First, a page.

Microsoft DMCA Notice ‘Mistakenly’ Targets BBC, Techcrunch, Wikipedia and U.S. Govt
In the U.S., the companies that own copyright are entitled to send a notification to sites like Google or YouTube to block content that is allegedly infringing. These notifications are indicated in the Digital Millennium Copyright Act (DMCA), implemented since 1998 in that country.
In recent years the requirements for DMCA remove content has greatly increased thanks to the development of robots that scan sites and make reports automatically when they find something that is supposed to be copyright infringers. However, the bots do not always know what they do and, in a recent order for Microsoft, the company sought to block the BBC, CNN, the Huffington Post, TechCrunch, Wikipedia, Rotten Tomatoes, the U.S. government and elsewhere.
The company claimed that it was distributing an unauthorized manner the beta of Windows 8, listing 65 sites, most of which had nothing to do with the operating system. It is unclear why these pages are grouped, but TorrentFreak believe, looking at the documents, that is because it referred to the number “45″.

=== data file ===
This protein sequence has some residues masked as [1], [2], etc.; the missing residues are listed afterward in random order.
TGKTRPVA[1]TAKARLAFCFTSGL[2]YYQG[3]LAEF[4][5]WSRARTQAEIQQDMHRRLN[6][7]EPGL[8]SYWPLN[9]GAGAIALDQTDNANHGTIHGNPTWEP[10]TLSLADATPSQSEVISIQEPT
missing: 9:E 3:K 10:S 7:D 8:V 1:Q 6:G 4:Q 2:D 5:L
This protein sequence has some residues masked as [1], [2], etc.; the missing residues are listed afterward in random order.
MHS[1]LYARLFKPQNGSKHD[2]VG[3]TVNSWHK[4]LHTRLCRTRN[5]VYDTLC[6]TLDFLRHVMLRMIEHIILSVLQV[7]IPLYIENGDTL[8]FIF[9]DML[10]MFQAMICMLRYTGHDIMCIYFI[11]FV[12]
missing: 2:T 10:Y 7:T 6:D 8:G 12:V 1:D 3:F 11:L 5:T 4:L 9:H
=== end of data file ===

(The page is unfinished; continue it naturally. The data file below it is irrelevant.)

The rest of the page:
Not the first time something like this happens – in fact Microsoft even sent to censor its own search engine, Bing, Google results -. To combat this, the Mountain View company has a list of sites that will not be censored despite the notifications, like the BBC or Wikipedia. However, AMC theaters or site RealClearPolitics U.S. were not so lucky and temporarily disappeared from the search results.
The number of notifications likely to increase, given the growing discussions on intellectual property on the Internet, and will need to find a solution that will make them more accurate notifications and not notified to block anyone, without any consequences for accusing a innocent.
Link: Microsoft DMCA Notice ‘Mistakenly’ Targets BBC, Techcrunch, Wikipedia and U.S. Govt (TorrentFreak)Tags: Blockade, Copyright, DMCA, DMCA Notice, Microsoft, U.S., Windows 8